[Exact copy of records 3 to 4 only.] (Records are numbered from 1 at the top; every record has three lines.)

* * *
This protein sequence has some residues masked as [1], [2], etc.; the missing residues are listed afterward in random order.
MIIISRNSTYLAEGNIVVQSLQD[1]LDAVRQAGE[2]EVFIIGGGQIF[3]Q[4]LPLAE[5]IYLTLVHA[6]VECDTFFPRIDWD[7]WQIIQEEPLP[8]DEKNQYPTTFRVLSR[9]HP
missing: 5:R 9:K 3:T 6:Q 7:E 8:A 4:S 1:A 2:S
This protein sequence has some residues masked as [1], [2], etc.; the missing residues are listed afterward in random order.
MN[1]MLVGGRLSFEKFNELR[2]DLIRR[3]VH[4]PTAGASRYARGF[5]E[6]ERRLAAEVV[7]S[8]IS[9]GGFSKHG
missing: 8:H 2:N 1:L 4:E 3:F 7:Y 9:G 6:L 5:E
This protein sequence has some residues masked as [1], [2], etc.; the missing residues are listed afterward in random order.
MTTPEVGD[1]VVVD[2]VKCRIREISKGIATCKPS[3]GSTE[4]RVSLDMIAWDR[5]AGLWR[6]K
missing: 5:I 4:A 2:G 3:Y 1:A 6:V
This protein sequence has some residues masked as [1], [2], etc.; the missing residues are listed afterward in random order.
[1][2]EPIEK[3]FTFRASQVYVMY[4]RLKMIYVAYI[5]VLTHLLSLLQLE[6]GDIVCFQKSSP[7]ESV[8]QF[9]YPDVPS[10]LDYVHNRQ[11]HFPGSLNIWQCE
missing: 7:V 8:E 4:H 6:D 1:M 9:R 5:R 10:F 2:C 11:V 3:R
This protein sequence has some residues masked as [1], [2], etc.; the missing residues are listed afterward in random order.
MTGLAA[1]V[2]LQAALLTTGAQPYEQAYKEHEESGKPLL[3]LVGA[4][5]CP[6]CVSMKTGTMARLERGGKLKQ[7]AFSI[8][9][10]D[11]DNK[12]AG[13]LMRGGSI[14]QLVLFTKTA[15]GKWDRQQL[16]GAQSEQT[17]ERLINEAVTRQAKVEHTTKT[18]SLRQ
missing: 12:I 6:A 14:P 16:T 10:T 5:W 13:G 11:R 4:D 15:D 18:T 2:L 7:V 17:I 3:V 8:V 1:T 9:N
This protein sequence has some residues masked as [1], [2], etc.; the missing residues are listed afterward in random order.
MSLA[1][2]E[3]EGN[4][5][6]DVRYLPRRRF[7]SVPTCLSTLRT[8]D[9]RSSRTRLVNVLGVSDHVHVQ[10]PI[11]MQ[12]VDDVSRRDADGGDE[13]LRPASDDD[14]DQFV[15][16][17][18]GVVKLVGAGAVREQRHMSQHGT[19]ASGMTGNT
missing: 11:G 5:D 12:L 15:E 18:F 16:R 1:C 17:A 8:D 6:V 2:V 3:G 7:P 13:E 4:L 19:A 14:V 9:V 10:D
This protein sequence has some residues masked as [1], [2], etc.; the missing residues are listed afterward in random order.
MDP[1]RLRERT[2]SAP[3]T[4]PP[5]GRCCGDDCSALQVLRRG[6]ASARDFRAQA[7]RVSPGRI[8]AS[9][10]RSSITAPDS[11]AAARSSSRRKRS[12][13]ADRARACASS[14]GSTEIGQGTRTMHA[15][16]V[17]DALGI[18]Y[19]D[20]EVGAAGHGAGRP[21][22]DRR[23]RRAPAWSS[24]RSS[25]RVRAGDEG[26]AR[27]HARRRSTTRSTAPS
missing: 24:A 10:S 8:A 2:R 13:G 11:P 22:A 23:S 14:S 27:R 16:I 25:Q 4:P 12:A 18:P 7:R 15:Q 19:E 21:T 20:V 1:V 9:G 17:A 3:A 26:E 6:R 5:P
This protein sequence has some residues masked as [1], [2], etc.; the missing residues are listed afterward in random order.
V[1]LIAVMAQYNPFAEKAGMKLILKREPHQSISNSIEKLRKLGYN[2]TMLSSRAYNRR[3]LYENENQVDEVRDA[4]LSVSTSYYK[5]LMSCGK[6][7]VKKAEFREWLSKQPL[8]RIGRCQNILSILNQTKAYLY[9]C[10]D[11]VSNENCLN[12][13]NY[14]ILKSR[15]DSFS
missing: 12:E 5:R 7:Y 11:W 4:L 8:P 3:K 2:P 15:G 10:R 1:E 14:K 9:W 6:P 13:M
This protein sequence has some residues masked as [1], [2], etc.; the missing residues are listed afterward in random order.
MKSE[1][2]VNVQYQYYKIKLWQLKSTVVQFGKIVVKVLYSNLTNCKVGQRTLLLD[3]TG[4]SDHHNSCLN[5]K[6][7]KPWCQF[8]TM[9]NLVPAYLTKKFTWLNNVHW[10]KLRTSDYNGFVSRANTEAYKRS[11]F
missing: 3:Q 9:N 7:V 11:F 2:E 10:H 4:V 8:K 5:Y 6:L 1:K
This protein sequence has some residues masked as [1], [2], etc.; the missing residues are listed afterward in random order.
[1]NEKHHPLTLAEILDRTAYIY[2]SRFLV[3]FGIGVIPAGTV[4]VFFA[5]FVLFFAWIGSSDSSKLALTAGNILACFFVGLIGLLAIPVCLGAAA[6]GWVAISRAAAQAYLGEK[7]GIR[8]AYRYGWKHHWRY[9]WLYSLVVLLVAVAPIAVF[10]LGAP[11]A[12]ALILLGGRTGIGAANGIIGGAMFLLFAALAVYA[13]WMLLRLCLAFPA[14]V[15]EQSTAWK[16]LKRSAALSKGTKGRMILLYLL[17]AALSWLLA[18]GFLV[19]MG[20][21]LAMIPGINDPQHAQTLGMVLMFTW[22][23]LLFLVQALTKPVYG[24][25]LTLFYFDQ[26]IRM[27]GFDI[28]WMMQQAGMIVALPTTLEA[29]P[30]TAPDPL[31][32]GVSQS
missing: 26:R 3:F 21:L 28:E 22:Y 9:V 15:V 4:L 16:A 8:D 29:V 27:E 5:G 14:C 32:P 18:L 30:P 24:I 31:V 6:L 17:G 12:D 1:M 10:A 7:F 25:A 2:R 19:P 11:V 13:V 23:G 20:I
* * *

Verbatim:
This protein sequence has some residues masked as [1], [2], etc.; the missing residues are listed afterward in random order.
MTTPEVGD[1]VVVD[2]VKCRIREISKGIATCKPS[3]GSTE[4]RVSLDMIAWDR[5]AGLWR[6]K
missing: 5:I 4:A 2:G 3:Y 1:A 6:V
This protein sequence has some residues masked as [1], [2], etc.; the missing residues are listed afterward in random order.
[1][2]EPIEK[3]FTFRASQVYVMY[4]RLKMIYVAYI[5]VLTHLLSLLQLE[6]GDIVCFQKSSP[7]ESV[8]QF[9]YPDVPS[10]LDYVHNRQ[11]HFPGSLNIWQCE
missing: 7:V 8:E 4:H 6:D 1:M 9:R 5:R 10:F 2:C 11:V 3:R